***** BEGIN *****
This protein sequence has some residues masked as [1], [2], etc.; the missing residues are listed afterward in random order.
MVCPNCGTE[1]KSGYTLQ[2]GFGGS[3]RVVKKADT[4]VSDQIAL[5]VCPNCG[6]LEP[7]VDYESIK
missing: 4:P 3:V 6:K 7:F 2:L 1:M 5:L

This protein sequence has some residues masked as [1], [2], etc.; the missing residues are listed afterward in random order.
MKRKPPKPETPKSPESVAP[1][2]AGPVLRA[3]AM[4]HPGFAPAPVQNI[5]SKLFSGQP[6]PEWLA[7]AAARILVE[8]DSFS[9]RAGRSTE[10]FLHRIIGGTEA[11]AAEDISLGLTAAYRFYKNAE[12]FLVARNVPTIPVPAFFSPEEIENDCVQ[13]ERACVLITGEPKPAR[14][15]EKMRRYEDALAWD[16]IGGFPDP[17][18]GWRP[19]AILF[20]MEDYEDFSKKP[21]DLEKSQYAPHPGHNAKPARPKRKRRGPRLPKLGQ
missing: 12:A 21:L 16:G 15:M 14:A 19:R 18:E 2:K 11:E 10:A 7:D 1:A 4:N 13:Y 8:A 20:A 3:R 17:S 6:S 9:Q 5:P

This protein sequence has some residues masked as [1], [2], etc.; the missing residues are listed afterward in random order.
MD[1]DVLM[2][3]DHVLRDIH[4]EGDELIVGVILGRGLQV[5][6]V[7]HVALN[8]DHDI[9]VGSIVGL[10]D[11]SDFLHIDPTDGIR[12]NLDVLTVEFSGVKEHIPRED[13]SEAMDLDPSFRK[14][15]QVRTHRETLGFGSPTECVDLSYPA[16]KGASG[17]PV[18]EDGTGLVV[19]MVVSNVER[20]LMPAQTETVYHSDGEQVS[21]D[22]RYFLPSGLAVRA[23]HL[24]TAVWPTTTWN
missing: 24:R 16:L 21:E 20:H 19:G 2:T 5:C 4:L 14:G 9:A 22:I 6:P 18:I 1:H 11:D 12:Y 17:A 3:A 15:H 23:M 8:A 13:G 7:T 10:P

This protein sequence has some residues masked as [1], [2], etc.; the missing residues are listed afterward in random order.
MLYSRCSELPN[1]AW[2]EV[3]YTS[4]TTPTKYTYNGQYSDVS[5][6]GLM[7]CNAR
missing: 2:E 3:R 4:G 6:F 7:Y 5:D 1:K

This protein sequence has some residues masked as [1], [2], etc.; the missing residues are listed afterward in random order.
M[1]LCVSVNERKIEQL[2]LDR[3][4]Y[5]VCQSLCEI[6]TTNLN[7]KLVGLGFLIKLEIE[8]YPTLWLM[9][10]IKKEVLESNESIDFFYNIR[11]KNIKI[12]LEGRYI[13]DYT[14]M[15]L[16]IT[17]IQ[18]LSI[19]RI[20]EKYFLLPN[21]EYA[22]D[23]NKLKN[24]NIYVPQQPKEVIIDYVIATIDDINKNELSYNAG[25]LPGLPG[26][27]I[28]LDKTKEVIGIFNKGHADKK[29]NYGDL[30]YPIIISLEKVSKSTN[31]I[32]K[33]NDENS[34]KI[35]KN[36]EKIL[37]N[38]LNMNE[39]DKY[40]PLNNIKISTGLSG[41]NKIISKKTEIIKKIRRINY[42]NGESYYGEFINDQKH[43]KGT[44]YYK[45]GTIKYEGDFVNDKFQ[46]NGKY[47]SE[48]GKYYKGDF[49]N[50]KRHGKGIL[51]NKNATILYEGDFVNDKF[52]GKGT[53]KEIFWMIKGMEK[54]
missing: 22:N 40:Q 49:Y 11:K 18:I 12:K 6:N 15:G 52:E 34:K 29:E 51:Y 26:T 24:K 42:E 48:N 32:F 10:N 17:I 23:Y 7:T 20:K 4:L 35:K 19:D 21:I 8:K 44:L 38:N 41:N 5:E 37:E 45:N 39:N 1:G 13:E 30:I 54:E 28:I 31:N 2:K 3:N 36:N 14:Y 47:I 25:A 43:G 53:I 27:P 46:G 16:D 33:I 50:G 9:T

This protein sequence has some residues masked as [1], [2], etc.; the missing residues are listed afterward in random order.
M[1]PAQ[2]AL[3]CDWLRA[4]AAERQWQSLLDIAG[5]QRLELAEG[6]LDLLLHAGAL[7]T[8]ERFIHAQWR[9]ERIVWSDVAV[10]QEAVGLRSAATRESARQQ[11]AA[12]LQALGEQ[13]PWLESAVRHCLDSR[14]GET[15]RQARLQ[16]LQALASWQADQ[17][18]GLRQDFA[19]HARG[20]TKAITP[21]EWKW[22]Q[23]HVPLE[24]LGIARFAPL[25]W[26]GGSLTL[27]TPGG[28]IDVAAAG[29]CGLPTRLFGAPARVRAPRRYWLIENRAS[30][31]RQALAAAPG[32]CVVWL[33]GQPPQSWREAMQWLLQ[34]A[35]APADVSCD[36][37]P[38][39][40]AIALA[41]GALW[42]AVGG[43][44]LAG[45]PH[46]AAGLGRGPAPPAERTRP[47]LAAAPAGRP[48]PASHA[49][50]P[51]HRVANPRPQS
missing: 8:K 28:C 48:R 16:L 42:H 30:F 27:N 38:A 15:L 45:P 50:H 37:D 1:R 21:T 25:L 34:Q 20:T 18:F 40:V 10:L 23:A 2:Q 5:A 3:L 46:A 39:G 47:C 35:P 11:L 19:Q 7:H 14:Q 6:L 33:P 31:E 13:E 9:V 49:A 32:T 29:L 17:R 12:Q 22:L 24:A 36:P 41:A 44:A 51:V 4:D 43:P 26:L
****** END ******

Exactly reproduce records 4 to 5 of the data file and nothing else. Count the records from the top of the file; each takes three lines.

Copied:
This protein sequence has some residues masked as [1], [2], etc.; the missing residues are listed afterward in random order.
MLYSRCSELPN[1]AW[2]EV[3]YTS[4]TTPTKYTYNGQYSDVS[5][6]GLM[7]CNAR
missing: 2:E 3:R 4:G 6:F 7:Y 5:D 1:K

This protein sequence has some residues masked as [1], [2], etc.; the missing residues are listed afterward in random order.
M[1]LCVSVNERKIEQL[2]LDR[3][4]Y[5]VCQSLCEI[6]TTNLN[7]KLVGLGFLIKLEIE[8]YPTLWLM[9][10]IKKEVLESNESIDFFYNIR[11]KNIKI[12]LEGRYI[13]DYT[14]M[15]L[16]IT[17]IQ[18]LSI[19]RI[20]EKYFLLPN[21]EYA[22]D[23]NKLKN[24]NIYVPQQPKEVIIDYVIATIDDINKNELSYNAG[25]LPGLPG[26][27]I[28]LDKTKEVIGIFNKGHADKK[29]NYGDL[30]YPIIISLEKVSKSTN[31]I[32]K[33]NDENS[34]KI[35]KN[36]EKIL[37]N[38]LNMNE[39]DKY[40]PLNNIKISTGLSG[41]NKIISKKTEIIKKIRRINY[42]NGESYYGEFINDQKH[43]KGT[44]YYK[45]GTIKYEGDFVNDKFQ[46]NGKY[47]SE[48]GKYYKGDF[49]N[50]KRHGKGIL[51]NKNATILYEGDFVNDKF[52]GKGT[53]KEIFWMIKGMEK[54]
missing: 22:N 40:Q 49:Y 11:K 18:I 12:K 6:N 15:G 52:E 34:K 29:E 51:Y 26:T 24:K 42:E 48:N 32:F 10:N 17:I 23:Y 7:T 20:K 4:L 35:K 19:D 21:I 8:K 44:L 38:N 41:N 5:E 37:E 45:N 39:N 1:G 13:E 30:I 54:E 28:I 31:N 2:K 3:N 36:N 14:Y 47:I 25:A 43:G 53:I 27:P 46:G 16:D 33:I 50:G 9:T